HULL AND DECK
Type of sails
CAPACITY (excluding crew)
Dormitory for 4-5 people
On Saturday 11 July at the Old Port of Marseille, Fleur de Passion receives her new set of custom-made sails, a few kilometres from the dock of the autonomous port where it all began about six years earlier. Festivities mark the completion of the refurbishment, in attendance is Albert Falco, long-time expedition chief of Captain Cousteau's Calypso. The next day, with a perfect breeze and blazing sun, the boat sets sail for the calanque de Sormiou not far from Marseille. The first sailing projects will now begin...
Over 6 years of extensive work begin on all aspects of the boat: the hull, structure, deck, rigging, engine room and interiors. Some 200 people from different backgrounds take part in the work, putting in more than 30,000 hours altogether: a great many volunteers, qualified professionals and members of the Association Pacifique themselves.
The Association Pacifique was founded for this purpose. Sailing under the French flag at the time, Fleur de Passion was bought in June, de-masted, then towed to Marseille in November.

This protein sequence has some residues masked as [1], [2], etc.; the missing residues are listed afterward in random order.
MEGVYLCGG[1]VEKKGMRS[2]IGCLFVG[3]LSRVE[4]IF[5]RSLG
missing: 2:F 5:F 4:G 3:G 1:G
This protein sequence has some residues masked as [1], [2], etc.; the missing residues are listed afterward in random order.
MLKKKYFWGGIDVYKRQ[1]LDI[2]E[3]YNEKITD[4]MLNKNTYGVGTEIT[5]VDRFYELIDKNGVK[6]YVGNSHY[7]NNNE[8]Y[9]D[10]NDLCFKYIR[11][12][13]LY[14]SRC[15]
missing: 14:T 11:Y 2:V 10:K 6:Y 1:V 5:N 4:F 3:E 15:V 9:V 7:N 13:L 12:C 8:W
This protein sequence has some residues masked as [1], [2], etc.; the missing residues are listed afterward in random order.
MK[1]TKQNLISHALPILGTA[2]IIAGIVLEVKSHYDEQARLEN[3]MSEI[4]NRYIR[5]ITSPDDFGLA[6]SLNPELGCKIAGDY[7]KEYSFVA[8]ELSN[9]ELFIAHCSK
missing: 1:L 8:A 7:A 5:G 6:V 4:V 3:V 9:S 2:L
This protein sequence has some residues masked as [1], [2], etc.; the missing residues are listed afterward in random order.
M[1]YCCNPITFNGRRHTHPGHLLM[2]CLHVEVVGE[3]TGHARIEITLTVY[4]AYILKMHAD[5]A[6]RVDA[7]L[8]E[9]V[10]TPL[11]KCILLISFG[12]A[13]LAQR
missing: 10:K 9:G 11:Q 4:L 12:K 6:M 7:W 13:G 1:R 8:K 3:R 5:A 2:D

Abandoned and in a sorry state for lack of funds, Fleur de Passion languishes in Fort Balaguier near Toulon. A group of friends and keen seafarers from Geneva discover her by chance during a diving holiday and decide to buy and restore her so as to prolong her peaceful mission as a platform for scientific and socio-educational projects.
LThe boat is disarmed and sold to a private person, Claude Millot, who ketch-rigs after seven years of work at Le Havre, baptizes her Fleur de Passion, and uses her in the Mediterranean and the Atlantic for socio-educational, social reintegration and scientific activities.
The boat is given to France by way of war reparations, then serves in the French Navy as a supply boat called Tréberon. She ends her military career in the Bay of Brest in the 1970s.
Built in the shipyards of Bremen, the future Fleur de Passion then served as a Kriegsfischkutter (KFK, see example opposite), a motorboat in the German navy used for coast guard activities. With a wooden hull on a metal structure, the boat is also used for mine-laying operations.
Sometimes disguised as fishing boats, KFKs also served to supply submarines or for clandestine missions. What was special about KFKs, some 600 of which would be built during the war and a few dozen surviving the conflict, was that they could be rigged for sailing in the event of an oil shortage.